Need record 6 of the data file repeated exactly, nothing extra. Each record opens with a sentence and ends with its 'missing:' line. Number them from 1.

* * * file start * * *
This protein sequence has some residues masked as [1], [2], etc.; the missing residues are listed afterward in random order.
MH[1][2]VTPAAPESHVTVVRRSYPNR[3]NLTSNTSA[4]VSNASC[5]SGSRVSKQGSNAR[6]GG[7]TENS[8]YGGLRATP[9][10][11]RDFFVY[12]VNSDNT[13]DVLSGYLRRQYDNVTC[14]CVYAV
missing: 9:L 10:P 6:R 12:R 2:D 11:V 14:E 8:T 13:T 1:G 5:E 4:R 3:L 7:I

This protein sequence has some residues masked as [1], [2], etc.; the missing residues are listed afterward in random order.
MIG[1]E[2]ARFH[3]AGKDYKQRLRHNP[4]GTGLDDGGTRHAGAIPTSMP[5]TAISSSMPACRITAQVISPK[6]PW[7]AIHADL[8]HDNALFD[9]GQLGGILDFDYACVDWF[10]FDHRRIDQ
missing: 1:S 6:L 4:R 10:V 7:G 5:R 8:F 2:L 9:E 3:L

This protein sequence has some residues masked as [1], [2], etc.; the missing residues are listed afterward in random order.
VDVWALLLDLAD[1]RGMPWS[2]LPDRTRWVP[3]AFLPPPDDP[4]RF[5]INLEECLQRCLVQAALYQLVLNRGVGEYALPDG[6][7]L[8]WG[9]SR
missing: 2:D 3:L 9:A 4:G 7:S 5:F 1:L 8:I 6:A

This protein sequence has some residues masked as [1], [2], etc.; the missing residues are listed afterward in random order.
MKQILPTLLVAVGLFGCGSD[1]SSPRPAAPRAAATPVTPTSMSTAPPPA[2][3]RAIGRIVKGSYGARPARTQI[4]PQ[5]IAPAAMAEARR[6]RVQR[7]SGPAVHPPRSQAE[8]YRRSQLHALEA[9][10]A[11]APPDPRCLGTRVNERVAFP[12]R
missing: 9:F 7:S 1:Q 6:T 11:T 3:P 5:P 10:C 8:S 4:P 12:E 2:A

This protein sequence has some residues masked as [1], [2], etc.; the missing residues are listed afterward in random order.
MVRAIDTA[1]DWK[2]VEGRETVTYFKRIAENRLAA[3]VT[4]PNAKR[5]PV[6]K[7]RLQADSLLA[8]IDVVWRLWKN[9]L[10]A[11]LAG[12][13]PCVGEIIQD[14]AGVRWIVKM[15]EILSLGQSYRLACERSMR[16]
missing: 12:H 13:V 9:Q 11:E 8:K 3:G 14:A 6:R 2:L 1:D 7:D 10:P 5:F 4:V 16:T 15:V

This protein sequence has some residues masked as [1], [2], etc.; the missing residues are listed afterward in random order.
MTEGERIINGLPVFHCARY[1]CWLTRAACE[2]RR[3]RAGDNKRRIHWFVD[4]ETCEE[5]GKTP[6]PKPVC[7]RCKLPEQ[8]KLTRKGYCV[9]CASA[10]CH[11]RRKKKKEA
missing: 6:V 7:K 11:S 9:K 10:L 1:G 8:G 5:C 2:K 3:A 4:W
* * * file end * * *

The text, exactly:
This protein sequence has some residues masked as [1], [2], etc.; the missing residues are listed afterward in random order.
MTEGERIINGLPVFHCARY[1]CWLTRAACE[2]RR[3]RAGDNKRRIHWFVD[4]ETCEE[5]GKTP[6]PKPVC[7]RCKLPEQ[8]KLTRKGYCV[9]CASA[10]CH[11]RRKKKKEA
missing: 6:V 7:K 11:S 9:K 10:L 1:G 8:G 5:C 2:K 3:A 4:W